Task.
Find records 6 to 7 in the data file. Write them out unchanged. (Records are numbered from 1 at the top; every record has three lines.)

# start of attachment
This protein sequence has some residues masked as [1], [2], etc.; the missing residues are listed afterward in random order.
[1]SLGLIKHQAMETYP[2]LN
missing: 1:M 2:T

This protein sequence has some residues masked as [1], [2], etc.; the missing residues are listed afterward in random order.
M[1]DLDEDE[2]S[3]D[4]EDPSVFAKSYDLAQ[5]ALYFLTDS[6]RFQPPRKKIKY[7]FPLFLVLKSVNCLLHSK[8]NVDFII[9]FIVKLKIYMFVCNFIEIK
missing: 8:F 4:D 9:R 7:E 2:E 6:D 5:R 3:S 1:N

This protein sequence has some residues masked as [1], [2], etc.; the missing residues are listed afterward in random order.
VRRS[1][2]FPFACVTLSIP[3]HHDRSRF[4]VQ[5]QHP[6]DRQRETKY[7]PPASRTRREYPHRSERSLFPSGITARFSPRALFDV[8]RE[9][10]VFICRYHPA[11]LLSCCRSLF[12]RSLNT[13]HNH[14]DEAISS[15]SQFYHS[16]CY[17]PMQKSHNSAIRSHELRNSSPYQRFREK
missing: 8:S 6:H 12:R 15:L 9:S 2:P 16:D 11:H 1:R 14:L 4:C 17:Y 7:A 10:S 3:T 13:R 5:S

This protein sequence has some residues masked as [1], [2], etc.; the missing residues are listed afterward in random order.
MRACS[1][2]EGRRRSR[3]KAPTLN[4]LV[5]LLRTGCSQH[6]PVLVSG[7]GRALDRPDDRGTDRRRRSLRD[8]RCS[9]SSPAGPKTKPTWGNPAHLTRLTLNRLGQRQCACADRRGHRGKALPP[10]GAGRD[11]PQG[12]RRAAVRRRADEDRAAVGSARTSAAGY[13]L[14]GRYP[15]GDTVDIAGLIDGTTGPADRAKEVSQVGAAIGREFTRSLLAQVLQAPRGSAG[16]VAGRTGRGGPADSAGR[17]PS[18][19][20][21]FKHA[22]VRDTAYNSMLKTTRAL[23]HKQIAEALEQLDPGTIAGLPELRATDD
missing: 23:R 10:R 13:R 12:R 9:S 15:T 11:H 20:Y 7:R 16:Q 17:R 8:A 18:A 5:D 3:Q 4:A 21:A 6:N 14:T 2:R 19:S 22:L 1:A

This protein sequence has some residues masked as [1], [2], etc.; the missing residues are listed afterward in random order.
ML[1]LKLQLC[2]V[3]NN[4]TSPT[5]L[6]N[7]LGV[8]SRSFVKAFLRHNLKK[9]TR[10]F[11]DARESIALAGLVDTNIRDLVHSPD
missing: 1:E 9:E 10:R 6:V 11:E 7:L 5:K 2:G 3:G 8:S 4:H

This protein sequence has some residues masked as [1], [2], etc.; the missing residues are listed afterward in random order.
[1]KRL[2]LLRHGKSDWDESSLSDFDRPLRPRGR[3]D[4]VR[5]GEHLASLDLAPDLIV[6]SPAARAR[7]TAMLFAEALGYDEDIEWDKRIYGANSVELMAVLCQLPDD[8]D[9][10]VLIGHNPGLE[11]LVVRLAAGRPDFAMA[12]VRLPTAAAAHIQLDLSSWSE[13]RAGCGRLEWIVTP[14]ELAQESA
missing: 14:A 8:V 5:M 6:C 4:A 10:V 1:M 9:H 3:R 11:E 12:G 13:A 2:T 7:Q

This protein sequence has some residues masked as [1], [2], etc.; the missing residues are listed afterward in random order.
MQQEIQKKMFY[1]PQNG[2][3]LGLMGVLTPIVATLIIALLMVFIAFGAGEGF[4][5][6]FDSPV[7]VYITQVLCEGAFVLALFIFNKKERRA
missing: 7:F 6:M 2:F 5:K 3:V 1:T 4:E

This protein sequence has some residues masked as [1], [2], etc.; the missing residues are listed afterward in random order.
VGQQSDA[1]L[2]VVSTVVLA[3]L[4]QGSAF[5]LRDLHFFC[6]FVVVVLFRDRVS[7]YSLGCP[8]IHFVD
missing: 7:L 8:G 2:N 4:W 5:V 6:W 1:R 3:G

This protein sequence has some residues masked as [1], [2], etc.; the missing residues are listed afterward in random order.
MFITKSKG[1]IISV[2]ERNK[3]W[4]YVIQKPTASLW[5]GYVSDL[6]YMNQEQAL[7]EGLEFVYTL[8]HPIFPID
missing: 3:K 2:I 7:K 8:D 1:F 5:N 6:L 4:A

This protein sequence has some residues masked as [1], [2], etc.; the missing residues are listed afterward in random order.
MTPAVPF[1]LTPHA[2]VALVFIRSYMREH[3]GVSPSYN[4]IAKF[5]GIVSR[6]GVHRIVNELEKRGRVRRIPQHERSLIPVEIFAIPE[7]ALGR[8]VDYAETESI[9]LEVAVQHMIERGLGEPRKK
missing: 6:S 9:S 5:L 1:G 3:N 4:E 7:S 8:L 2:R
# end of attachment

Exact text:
This protein sequence has some residues masked as [1], [2], etc.; the missing residues are listed afterward in random order.
[1]KRL[2]LLRHGKSDWDESSLSDFDRPLRPRGR[3]D[4]VR[5]GEHLASLDLAPDLIV[6]SPAARAR[7]TAMLFAEALGYDEDIEWDKRIYGANSVELMAVLCQLPDD[8]D[9][10]VLIGHNPGLE[11]LVVRLAAGRPDFAMA[12]VRLPTAAAAHIQLDLSSWSE[13]RAGCGRLEWIVTP[14]ELAQESA
missing: 14:A 8:V 5:M 6:C 4:A 10:V 1:M 9:H 3:R 11:E 12:G 13:A 2:T 7:Q

This protein sequence has some residues masked as [1], [2], etc.; the missing residues are listed afterward in random order.
MQQEIQKKMFY[1]PQNG[2][3]LGLMGVLTPIVATLIIALLMVFIAFGAGEGF[4][5][6]FDSPV[7]VYITQVLCEGAFVLALFIFNKKERRA
missing: 7:F 6:M 2:F 5:K 3:V 1:T 4:E